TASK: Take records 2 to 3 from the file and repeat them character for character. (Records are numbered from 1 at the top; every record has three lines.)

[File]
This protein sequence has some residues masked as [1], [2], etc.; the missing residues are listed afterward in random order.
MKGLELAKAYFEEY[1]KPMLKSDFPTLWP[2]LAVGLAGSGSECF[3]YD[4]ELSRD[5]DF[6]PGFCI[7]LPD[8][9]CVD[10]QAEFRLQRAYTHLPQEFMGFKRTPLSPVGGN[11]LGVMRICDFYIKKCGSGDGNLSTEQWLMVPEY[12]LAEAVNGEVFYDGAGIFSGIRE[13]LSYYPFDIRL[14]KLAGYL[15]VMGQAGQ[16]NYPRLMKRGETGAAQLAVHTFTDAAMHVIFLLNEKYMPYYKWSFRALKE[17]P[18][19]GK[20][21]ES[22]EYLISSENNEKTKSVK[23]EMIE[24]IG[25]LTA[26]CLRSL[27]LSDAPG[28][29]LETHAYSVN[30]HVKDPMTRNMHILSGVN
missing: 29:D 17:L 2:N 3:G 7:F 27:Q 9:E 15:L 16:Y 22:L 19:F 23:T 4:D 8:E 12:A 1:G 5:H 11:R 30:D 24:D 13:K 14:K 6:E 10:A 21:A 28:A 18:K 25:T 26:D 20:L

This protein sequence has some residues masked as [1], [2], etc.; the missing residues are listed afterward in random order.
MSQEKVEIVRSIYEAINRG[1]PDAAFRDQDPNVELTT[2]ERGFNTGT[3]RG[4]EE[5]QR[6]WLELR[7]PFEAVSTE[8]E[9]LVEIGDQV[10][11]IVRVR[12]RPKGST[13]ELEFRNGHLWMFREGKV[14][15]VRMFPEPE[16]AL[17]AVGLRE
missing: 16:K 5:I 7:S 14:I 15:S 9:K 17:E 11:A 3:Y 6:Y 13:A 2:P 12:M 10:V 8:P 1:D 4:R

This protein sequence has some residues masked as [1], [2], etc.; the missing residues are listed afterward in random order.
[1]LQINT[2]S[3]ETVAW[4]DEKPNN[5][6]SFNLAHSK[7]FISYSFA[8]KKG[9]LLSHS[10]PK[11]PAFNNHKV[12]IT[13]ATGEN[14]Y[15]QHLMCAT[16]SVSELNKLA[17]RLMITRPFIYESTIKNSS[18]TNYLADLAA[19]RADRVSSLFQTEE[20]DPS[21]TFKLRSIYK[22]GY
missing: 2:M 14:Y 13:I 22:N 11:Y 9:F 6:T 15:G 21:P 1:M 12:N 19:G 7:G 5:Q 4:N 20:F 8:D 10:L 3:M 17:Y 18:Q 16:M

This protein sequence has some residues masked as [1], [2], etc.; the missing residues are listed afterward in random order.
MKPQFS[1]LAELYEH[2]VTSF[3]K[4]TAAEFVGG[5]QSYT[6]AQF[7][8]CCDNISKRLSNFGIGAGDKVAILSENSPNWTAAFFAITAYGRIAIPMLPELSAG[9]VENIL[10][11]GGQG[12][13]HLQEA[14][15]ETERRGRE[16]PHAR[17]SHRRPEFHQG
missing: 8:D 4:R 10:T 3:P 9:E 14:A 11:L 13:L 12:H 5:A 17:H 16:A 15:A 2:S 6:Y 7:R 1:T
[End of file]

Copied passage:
This protein sequence has some residues masked as [1], [2], etc.; the missing residues are listed afterward in random order.
MSQEKVEIVRSIYEAINRG[1]PDAAFRDQDPNVELTT[2]ERGFNTGT[3]RG[4]EE[5]QR[6]WLELR[7]PFEAVSTE[8]E[9]LVEIGDQV[10][11]IVRVR[12]RPKGST[13]ELEFRNGHLWMFREGKV[14][15]VRMFPEPE[16]AL[17]AVGLRE
missing: 16:K 5:I 7:S 14:I 15:S 9:K 17:E 11:A 3:Y 6:Y 13:A 2:P 12:M 10:V 8:P 1:D 4:R

This protein sequence has some residues masked as [1], [2], etc.; the missing residues are listed afterward in random order.
[1]LQINT[2]S[3]ETVAW[4]DEKPNN[5][6]SFNLAHSK[7]FISYSFA[8]KKG[9]LLSHS[10]PK[11]PAFNNHKV[12]IT[13]ATGEN[14]Y[15]QHLMCAT[16]SVSELNKLA[17]RLMITRPFIYESTIKNSS[18]TNYLADLAA[19]RADRVSSLFQTEE[20]DPS[21]TFKLRSIYK[22]GY
missing: 2:M 14:Y 13:I 22:N 11:Y 9:F 6:T 15:G 21:P 1:M 12:N 19:G 7:G 5:Q 4:N 20:F 8:D 10:L 3:M 17:Y 18:Q 16:M